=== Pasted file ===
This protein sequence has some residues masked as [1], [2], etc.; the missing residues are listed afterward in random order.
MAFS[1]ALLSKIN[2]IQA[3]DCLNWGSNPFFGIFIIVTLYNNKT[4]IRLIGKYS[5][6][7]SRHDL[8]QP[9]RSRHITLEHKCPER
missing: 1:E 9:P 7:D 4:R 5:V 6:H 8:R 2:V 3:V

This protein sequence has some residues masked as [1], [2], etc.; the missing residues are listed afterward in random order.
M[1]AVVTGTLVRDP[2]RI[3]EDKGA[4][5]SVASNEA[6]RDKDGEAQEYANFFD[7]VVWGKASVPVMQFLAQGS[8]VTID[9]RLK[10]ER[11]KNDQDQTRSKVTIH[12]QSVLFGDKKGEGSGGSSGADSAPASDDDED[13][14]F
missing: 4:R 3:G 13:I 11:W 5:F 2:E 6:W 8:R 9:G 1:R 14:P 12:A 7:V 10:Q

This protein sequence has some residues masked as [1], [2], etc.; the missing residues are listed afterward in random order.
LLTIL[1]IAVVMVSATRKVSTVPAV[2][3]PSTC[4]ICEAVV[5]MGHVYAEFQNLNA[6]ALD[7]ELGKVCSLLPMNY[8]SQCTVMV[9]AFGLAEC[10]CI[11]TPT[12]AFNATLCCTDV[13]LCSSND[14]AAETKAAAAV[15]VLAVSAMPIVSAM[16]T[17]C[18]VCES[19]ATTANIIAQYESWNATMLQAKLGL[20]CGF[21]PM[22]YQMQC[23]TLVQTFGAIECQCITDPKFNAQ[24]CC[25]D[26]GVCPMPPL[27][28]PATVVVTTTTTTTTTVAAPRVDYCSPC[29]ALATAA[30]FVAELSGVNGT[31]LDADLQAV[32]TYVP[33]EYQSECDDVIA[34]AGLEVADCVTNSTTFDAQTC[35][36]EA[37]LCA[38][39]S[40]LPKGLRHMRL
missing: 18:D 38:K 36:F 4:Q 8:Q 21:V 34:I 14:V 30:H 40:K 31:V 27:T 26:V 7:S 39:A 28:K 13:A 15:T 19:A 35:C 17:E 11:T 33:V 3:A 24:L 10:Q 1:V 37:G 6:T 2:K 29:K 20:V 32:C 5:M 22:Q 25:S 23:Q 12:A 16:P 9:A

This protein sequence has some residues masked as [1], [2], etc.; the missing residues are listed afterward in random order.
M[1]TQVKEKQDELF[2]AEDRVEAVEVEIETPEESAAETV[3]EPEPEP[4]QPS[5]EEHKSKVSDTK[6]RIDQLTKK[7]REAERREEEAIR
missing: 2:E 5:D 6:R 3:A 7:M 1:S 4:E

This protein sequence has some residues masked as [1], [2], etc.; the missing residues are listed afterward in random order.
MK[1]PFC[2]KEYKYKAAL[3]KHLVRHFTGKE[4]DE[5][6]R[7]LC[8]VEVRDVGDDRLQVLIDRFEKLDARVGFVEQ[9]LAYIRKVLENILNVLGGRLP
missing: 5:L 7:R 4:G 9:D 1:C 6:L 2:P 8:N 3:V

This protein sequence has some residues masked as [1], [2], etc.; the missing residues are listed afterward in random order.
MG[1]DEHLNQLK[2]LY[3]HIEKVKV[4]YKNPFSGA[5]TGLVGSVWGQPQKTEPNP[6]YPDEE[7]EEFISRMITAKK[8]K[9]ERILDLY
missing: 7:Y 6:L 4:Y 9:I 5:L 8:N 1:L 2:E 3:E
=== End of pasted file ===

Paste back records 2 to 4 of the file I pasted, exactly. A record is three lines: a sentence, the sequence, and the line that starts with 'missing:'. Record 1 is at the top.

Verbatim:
This protein sequence has some residues masked as [1], [2], etc.; the missing residues are listed afterward in random order.
M[1]AVVTGTLVRDP[2]RI[3]EDKGA[4][5]SVASNEA[6]RDKDGEAQEYANFFD[7]VVWGKASVPVMQFLAQGS[8]VTID[9]RLK[10]ER[11]KNDQDQTRSKVTIH[12]QSVLFGDKKGEGSGGSSGADSAPASDDDED[13][14]F
missing: 4:R 3:G 13:I 11:W 5:F 2:E 6:W 8:R 9:G 1:R 14:P 12:A 7:V 10:Q

This protein sequence has some residues masked as [1], [2], etc.; the missing residues are listed afterward in random order.
LLTIL[1]IAVVMVSATRKVSTVPAV[2][3]PSTC[4]ICEAVV[5]MGHVYAEFQNLNA[6]ALD[7]ELGKVCSLLPMNY[8]SQCTVMV[9]AFGLAEC[10]CI[11]TPT[12]AFNATLCCTDV[13]LCSSND[14]AAETKAAAAV[15]VLAVSAMPIVSAM[16]T[17]C[18]VCES[19]ATTANIIAQYESWNATMLQAKLGL[20]CGF[21]PM[22]YQMQC[23]TLVQTFGAIECQCITDPKFNAQ[24]CC[25]D[26]GVCPMPPL[27][28]PATVVVTTTTTTTTTVAAPRVDYCSPC[29]ALATAA[30]FVAELSGVNGT[31]LDADLQAV[32]TYVP[33]EYQSECDDVIA[34]AGLEVADCVTNSTTFDAQTC[35][36]EA[37]LCA[38][39]S[40]LPKGLRHMRL
missing: 18:D 38:K 36:F 4:Q 8:Q 21:V 34:I 14:V 30:H 40:K 31:V 27:T 26:V 7:S 39:A 28:K 13:A 15:T 19:A 35:C 17:E 11:T 33:V 3:A 24:L 10:Q 1:V 37:G 6:T 2:K 29:K 20:V 32:C 5:M 22:Q 25:S 23:Q 12:A 16:P 9:A

This protein sequence has some residues masked as [1], [2], etc.; the missing residues are listed afterward in random order.
M[1]TQVKEKQDELF[2]AEDRVEAVEVEIETPEESAAETV[3]EPEPEP[4]QPS[5]EEHKSKVSDTK[6]RIDQLTKK[7]REAERREEEAIR
missing: 2:E 5:D 6:R 3:A 7:M 1:S 4:E